Owners of family-owned corporations often enter into shareholder agreements that spell out whether and to whom corporate shares can be transferred. Frequently, these agreements provide for rights of first refusal by the other stockholders or a stock repurchase by the company if a shareholder wishes to transfer shares during his or her lifetime.  These agreements also typically address whether shares may be transferred to any heirs upon a shareholder’s death.  Unless the language regarding permitted transfers is clear, claims may arise between generations of owners concerning the proper ownership of shares upon a shareholder’s death.

A recent California Court of Appeal decision – Saccani v. Saccani – is illustrative of the type of dispute that can arise between family members over a deceased owner’s shares.  Albert Saccani started Saccani Distributing Company in 1933.  According to the Court, Albert’s “desire was that the company would always be kept in the family.”  When he died, each of his sons – Donald, Roland, and Gary – received one-third of the company’s shares. Continue Reading Definitions in Shareholder Agreements Matter When Transferring Family-Owned Business Stock

Family-owned businesses often employ multiple family members. Even if there is an expectation that employment will continue indefinitely, the company and the family member employees both usually reserve the right, explicitly or implicitly, to terminate the employment “at-will,” meaning at any time and for any reason.  The terms of such at-will employment need not be set out in writing, though sometimes they are.  However, where the parties contemplate the right and obligation of lifetime employment, they should put the employment terms in writing to avoid the potential application of the statute of frauds.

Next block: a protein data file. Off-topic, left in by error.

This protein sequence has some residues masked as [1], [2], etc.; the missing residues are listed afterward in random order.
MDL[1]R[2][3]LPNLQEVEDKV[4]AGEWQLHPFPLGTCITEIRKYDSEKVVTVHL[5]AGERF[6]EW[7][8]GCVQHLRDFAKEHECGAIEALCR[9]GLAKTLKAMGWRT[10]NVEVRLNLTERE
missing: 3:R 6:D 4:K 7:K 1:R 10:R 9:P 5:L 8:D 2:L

The statute of frauds, generally, bars a party from bringing a claim for breach of an agreement that cannot by its terms be performed within one year, unless the agreement is in writing. In some states, such as Massachusetts, an otherwise enforceable oral agreement for lifetime employment does not fail due to the statute of frauds, because, the courts reason, the agreement could theoretically be fully performed if the employee dies or the company goes out of business within one year of the contract date.  In other states, such as Illinois, an oral lifetime employment agreement is not enforceable under the statute of frauds, because, as the courts reason, a lifetime employment agreement “anticipates a relationship of a long duration – certainly longer than one year.”  Courts in those states apply the statute of frauds to such agreements in recognition of the evidentiary concern that memories can and do fade over time and thus become unreliable and in order to protect defendants and the court from “confusion, uncertainty and outright fraud.”  Continue Reading If You Expect to Work in the Family-Owned Business for Life, Be Sure to Get It in Writing